Yen volatility rises as BOJ intervention threat heightens
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Foreign Exchange

Yen volatility rises as BOJ intervention threat heightens

Moves by the Swiss National Bank to curb the recent appreciation of the Swiss franc have heightened the risk that the Bank of Japan might soon be forced to intervene in the FX markets to weaken its own currency. As a result, dollar-yen volatilities remained elevated on Wednesday as investors piled on bets, with the yen likely to breach levels below 77.00.

One-month implied dollar-yen volatility were trading at around 10.85%, compared with 8.6% two-weeks ago, as investors looked to hedge the potential of intervention from the Bank of Japan to buy dollars. High levels of implied volatility prompted investors to seek cheaper structures to express a yen-weakening view, with strong demand for dollar-call knock-ins, traders say.

Based off a spot rate of 77.20, investors have been looking to buy dollar calls at strikes around 78.50, which only become active if the yen first appreciates to 76.00. So-called knock-in structures cost investors around eight basis points, compared with 30bps for the vanilla dollar call at 78.50.

“Dollar-yen is not moving but there is a lot of potential for it to do so,” says Philippe Zebouni, an FX options trader at HBSC in Hong Kong. “With implied vols high, the exotic structures with additional optionality are a cost-effective way to bet on intervention.”

Other options traders report a lot of buying of top-side gamma, which has seen heightened buying of out-of-the-money dollar calls/yen puts. While traders have shown an interest in buying short-dated calls, the options market still remains skewed towards the buying of dollar puts.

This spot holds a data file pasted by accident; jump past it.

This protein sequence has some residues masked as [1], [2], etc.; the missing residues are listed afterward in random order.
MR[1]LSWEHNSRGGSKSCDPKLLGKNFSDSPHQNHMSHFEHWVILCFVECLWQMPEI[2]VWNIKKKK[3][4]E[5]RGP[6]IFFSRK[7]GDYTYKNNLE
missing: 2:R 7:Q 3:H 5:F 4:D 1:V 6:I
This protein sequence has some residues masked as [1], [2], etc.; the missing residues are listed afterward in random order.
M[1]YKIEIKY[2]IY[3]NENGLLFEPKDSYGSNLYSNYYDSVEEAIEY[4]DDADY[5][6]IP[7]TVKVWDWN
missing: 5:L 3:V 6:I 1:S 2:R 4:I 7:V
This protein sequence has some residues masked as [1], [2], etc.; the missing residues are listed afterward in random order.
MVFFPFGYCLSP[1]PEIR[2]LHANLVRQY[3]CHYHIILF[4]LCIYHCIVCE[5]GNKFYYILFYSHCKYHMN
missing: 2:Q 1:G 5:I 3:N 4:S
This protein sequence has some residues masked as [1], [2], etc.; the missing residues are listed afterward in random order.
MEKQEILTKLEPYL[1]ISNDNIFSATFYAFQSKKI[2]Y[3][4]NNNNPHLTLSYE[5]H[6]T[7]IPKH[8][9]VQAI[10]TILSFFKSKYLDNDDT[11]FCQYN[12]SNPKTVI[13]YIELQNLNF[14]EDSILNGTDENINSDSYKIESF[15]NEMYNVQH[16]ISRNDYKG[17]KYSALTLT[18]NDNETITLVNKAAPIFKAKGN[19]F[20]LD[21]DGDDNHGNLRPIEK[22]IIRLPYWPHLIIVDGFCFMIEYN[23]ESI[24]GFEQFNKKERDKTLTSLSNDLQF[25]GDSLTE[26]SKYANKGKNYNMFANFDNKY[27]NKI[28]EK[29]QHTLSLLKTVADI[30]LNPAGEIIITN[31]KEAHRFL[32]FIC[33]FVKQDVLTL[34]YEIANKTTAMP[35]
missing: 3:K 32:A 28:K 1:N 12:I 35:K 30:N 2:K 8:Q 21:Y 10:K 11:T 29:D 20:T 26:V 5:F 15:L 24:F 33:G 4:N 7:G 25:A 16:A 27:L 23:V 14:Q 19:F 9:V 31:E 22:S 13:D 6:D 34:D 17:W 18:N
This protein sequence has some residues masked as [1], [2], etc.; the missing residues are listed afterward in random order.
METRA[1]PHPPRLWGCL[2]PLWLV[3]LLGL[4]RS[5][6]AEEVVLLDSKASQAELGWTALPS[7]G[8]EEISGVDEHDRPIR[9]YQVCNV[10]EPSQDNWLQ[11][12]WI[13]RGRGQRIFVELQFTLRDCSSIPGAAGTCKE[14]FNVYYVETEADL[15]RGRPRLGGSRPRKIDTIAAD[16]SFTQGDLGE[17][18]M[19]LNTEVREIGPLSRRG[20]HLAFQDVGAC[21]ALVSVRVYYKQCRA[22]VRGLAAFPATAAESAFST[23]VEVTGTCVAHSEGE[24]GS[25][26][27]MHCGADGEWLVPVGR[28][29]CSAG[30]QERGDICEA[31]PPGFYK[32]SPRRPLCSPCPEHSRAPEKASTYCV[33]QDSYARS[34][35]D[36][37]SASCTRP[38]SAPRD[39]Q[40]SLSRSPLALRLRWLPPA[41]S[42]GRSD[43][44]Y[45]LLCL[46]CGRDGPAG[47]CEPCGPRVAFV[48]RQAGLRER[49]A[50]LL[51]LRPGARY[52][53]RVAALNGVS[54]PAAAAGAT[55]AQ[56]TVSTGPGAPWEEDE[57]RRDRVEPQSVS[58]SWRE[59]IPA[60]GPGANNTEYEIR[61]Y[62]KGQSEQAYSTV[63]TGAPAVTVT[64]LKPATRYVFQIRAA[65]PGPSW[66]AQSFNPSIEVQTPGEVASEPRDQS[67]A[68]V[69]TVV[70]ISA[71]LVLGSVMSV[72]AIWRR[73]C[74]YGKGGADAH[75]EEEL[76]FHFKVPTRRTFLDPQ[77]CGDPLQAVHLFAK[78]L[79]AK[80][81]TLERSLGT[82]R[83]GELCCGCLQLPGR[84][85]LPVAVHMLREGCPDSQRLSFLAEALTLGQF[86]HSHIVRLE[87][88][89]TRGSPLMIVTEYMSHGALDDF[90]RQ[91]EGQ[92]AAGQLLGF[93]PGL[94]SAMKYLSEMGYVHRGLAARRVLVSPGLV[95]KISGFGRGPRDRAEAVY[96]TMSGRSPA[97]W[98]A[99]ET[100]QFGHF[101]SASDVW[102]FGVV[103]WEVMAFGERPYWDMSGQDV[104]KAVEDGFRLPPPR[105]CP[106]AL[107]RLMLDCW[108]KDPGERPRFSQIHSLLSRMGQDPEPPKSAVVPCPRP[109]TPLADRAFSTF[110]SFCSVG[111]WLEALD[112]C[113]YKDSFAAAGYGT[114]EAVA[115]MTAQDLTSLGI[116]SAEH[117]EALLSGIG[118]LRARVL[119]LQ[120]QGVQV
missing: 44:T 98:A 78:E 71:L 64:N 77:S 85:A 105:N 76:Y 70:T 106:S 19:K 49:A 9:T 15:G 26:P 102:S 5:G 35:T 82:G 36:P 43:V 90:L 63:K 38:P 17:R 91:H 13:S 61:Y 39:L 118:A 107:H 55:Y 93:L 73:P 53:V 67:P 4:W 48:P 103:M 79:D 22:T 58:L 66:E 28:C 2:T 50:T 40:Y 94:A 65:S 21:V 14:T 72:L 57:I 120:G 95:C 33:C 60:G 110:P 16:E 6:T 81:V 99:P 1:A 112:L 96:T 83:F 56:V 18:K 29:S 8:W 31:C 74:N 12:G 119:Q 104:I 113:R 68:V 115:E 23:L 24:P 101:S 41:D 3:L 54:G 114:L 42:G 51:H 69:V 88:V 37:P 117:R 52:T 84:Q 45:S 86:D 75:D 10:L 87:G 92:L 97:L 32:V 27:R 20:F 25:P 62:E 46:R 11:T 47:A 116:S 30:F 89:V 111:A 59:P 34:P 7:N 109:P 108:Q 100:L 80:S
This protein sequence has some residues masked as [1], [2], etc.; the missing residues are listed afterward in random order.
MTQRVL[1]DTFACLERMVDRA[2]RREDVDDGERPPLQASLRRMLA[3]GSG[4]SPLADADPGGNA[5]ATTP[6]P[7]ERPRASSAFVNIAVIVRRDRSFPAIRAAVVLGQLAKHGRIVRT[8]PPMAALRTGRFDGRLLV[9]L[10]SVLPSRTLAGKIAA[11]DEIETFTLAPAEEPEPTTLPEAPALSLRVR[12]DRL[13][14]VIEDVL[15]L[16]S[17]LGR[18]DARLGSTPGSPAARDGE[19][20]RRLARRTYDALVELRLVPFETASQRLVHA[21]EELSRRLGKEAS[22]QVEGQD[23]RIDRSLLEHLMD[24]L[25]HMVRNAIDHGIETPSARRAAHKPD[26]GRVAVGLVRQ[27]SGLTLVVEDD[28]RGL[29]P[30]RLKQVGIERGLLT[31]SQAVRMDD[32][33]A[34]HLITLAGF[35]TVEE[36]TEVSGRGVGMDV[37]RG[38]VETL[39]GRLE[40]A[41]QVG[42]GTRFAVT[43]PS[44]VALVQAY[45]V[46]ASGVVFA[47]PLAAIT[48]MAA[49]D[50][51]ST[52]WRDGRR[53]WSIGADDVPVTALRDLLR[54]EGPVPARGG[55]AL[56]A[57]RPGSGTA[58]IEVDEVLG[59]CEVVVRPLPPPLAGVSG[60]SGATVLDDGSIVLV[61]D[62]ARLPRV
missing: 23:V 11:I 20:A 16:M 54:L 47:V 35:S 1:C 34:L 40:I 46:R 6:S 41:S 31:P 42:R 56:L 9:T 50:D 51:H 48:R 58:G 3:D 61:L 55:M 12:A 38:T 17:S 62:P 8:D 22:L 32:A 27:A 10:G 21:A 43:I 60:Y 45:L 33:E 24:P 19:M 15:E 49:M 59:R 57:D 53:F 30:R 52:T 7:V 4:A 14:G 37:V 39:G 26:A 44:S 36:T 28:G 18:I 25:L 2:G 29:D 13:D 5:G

In a reversal in favour of dollar puts, one-week risk was put at 1.5%, traders say, the highest level since September 15 2010, when the Bank of Japan last intervened to weaken the Japanese currency. Still, that level is well below the 8.5% seen at the height of the financial crisis.

The Bank of Japan could loosen monetary policy at a policy meeting later this week, or expand its asset-buying scheme, which currently stands at ¥10 trillion ($129 billion).

“Intervention is likely at some point but I don’t think we are at a crisis point quite yet,” said Simon Smollet, an options strategist at Calyon.

Smollet sees volatility trading between 10% and 12% in the short term. One-week implied volatility was trading around 13.50 % on Wednesday, compared with 11.95% on Monday, while the one-month was quoted at 11%, versus 10.30% earlier in the week.

The exercise of barrier options set below the record low level of the dollar could spark a dollar sell-off, analysts say. However, concern should be mitigated by the fact that the existence of such barriers is “normal” when currency pairs approach record trading levels, Smollet says.

Japan’s finance minister, Yoshihiko Noda, said on Wednesday that the yen’s rise does not reflect the country’s economic fundamentals and that he will continue to watch market moves closely.

Earlier, the Swiss franc fell sharply against the euro after Switzerland's central bank cut interest rates. Implied volatilities softened with one-month euro/franc vols trading at 17.60%, versus 18.70% beforehand.

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